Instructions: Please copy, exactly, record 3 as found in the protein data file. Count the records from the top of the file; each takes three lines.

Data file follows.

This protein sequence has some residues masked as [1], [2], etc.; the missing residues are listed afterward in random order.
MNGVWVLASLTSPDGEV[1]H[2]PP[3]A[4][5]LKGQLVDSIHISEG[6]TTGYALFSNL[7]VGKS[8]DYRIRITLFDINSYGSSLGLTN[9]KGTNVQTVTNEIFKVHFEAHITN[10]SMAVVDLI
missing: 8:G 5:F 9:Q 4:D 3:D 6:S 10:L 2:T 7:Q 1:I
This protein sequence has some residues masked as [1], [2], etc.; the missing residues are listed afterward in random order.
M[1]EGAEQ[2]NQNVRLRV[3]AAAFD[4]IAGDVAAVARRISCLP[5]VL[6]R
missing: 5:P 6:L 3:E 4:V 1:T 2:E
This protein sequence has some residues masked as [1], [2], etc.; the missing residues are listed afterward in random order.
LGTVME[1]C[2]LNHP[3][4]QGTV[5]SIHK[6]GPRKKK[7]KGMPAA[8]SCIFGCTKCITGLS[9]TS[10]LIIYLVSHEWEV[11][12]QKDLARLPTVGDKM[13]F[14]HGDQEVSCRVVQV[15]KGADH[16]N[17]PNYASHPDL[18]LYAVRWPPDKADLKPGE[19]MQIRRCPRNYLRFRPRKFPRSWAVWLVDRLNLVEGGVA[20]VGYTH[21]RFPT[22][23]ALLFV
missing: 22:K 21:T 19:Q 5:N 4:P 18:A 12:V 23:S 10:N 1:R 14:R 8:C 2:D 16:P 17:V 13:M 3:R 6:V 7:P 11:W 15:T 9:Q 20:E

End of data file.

This protein sequence has some residues masked as [1], [2], etc.; the missing residues are listed afterward in random order.
LGTVME[1]C[2]LNHP[3][4]QGTV[5]SIHK[6]GPRKKK[7]KGMPAA[8]SCIFGCTKCITGLS[9]TS[10]LIIYLVSHEWEV[11][12]QKDLARLPTVGDKM[13]F[14]HGDQEVSCRVVQV[15]KGADH[16]N[17]PNYASHPDL[18]LYAVRWPPDKADLKPGE[19]MQIRRCPRNYLRFRPRKFPRSWAVWLVDRLNLVEGGVA[20]VGYTH[21]RFPT[22][23]ALLFV
missing: 22:K 21:T 19:Q 5:N 4:P 18:A 12:V 23:S 10:N 1:R 14:R 8:C 2:D 16:P 17:V 13:M 3:R 6:V 7:P 11:W 15:T 9:Q 20:E